Businesses with gender diversity, particularly at the senior level, perform better and see significant profit increase, according to a report of the International Labour Organisation (ILO) Bureau of Employers’ Activities.
According to the report, ‘Women in Business and Management: The Business Case for Change’, more than 57 per cent of the respondents agreed that gender diversity initiatives improved productivity in business. Around three fourths of these companies said gender diversity in their management led to profit increases between 5 and 20 per cent, with the majority seeing increases between 10 and 15 per cent.
Almost 57 per cent said it was easier to attract and retain talent with gender inclusivity policy in place. Over 54 per cent say they saw improvements in creativity, innovation and openness and a similar proportion said gender inclusivity enhanced their companies’ reputation. And 37 per cent felt it enabled them to effectively determine customer sentiment.
The report found that, at the national level, the increase in female employment is positively associated with GDP growth. The finding is based on data from 186 countries for the period 1991-2017.
“We expected to see a positive correlation between gender diversity and business success, but these results are eye-opening,” said Deborah-France-Massin, director of the ILO Bureau for Employers’ Activities, adding, “When you consider the efforts companies make in other areas to get just an extra two or three per cent in profits, the significance is clear. Companies should look at gender balance as a bottom line issue, not just a human resource issue.”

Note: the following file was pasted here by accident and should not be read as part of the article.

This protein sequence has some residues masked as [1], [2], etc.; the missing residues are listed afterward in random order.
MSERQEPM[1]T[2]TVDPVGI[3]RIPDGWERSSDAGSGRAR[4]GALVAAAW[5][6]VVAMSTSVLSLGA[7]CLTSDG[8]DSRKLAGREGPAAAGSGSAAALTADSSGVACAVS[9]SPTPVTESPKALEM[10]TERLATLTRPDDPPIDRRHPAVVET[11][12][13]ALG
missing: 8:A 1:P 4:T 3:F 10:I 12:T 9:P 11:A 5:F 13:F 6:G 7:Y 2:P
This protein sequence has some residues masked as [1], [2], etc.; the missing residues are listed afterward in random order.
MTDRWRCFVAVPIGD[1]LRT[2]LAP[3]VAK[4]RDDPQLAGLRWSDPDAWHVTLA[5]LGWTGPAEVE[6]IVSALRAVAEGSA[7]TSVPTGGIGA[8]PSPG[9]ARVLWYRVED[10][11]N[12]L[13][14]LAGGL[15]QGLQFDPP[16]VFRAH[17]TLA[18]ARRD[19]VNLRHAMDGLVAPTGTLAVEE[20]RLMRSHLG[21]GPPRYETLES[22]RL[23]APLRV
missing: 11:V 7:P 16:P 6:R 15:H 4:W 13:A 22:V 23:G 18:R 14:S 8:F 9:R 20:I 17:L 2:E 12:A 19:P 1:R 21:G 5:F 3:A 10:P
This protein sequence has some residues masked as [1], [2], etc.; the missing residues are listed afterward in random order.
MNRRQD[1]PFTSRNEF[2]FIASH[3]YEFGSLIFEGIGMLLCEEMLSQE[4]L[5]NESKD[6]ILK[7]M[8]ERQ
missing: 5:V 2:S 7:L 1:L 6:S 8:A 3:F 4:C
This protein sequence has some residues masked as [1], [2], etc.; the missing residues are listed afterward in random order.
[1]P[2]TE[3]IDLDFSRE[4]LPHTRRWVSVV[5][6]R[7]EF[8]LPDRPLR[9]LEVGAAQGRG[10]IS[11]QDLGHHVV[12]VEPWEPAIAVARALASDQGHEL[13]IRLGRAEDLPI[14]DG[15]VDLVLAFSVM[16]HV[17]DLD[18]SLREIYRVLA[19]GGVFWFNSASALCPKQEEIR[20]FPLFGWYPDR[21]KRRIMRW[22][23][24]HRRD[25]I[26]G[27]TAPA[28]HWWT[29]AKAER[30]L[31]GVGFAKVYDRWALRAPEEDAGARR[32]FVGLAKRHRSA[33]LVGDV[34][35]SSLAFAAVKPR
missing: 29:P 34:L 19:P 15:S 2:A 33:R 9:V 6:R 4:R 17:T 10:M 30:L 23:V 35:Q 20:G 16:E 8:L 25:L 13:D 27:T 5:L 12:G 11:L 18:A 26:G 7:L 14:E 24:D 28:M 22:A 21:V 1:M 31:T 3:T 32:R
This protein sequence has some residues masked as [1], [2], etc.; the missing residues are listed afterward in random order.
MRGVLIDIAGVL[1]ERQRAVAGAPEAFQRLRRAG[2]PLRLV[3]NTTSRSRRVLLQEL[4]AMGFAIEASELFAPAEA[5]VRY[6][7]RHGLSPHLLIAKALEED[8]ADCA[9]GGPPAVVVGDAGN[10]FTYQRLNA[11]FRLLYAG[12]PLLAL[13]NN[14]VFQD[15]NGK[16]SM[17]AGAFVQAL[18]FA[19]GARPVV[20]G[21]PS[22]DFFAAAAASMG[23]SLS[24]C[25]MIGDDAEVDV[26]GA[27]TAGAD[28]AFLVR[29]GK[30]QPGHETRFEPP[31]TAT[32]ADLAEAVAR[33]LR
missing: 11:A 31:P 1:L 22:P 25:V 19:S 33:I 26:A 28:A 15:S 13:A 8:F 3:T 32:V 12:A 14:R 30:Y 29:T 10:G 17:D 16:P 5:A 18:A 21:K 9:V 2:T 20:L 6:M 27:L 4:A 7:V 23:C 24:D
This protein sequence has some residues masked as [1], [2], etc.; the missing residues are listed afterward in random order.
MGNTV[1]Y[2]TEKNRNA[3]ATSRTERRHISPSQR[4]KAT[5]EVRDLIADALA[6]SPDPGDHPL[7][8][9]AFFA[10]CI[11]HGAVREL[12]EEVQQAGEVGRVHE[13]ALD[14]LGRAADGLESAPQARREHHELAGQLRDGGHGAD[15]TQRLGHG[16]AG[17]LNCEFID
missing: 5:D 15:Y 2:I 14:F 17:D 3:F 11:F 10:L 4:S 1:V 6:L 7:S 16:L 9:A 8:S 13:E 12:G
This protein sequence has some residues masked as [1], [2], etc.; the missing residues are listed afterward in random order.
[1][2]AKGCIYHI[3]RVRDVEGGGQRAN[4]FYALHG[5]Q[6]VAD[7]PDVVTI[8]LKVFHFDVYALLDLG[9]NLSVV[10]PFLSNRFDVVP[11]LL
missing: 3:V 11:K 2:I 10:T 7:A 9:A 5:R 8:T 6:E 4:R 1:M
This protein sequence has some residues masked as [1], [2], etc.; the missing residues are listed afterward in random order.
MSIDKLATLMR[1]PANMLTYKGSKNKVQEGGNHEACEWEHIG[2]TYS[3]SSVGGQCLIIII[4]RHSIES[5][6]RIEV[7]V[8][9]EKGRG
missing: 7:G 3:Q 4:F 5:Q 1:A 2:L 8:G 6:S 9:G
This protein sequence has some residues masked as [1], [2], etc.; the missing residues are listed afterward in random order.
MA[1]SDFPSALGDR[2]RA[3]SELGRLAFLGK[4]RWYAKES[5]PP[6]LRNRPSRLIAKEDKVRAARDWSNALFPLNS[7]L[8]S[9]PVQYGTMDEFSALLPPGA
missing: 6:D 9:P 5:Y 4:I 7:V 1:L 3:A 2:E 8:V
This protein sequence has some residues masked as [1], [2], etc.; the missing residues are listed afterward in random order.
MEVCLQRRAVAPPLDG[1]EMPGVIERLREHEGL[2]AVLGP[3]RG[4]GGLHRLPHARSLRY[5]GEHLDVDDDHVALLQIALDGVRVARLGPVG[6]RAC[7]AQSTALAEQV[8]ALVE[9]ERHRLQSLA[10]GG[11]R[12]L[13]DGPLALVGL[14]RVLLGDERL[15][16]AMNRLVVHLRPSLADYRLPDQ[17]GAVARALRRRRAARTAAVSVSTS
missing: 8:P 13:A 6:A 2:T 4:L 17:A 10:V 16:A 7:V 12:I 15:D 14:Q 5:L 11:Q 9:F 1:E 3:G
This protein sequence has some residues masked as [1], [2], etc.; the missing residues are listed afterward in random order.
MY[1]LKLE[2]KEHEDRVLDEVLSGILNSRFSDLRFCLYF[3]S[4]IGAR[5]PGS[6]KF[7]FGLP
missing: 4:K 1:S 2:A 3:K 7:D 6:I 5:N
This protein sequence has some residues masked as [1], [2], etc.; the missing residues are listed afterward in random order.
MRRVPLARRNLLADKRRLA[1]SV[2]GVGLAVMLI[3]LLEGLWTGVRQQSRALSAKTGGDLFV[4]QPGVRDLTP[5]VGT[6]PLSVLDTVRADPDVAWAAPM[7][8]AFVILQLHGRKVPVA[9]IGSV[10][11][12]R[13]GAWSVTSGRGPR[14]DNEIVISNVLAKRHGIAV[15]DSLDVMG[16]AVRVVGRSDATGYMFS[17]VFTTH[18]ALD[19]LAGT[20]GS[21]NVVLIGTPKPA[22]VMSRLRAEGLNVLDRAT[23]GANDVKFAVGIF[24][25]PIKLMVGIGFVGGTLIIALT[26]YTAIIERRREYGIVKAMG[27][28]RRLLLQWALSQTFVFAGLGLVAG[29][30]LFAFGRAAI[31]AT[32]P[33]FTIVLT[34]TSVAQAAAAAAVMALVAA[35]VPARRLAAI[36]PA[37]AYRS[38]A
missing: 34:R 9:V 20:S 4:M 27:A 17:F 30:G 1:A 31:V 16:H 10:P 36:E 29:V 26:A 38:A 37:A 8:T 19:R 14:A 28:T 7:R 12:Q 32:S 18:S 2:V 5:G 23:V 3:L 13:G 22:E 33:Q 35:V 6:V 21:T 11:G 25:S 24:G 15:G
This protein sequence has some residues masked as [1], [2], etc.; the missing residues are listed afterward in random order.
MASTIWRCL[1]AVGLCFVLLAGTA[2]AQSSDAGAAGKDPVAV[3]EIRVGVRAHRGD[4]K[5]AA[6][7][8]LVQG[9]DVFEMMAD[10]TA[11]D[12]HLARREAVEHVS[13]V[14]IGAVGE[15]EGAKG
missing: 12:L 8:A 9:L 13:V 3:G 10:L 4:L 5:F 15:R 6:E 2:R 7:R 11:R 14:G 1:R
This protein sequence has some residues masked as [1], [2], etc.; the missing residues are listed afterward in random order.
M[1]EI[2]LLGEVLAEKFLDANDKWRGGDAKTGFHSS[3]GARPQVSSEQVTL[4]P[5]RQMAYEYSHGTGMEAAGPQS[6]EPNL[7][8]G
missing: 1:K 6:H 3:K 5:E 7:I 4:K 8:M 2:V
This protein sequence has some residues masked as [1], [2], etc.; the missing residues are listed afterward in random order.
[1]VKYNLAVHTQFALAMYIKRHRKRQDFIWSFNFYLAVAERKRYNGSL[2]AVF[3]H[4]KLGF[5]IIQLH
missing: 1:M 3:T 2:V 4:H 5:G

Gender balance in senior management is defined as 40-60 per cent of either gender, the same as the general work force. The report says that benefits of gender diversity begin to accrue when women constitute 30 per cent of the management and leadership positions. However, almost 60 per cent of enterprises do not meet this target and so struggle to reap the rewards. In almost half the companies surveyed, women account for less than one in three of their entry-level management recruits, meaning the channel to senior management may not deliver the required talent.
Almost three fourths of the enterprises surveyed had equal opportunity or diversity and inclusion polices. However, the report says more specific action is needed to ensure women are visible and promoted to strategic areas of business.
The report also identified some key factors preventing women reaching decision-making. Enterprise cultures that require “anytime, anywhere” availability, disproportionately affect women, relative to their household and family responsibilities. On the other hand, policies that support inclusivity and work-life balance, for both men and women, such as flexible working houses and paternity leave, need to be improved.
Another factor is the ‘leaky pipeline’, the tendency for the proportion of women to decline as the management grade rises. The ‘glass wall’ describes the incidence of women managers in HR, finance and administration, roles that are considered less strategic and less likely to lead to chief executive and boardroom positions.
Less than a third of the enterprises in the survey have achieved the critical mass of one third women board members. Around one in eight reported they still had all-male boardrooms. More than 78 per cent of the respondent enterprises had male CEOs, and those with female CEOs were more likely to be small enterprises.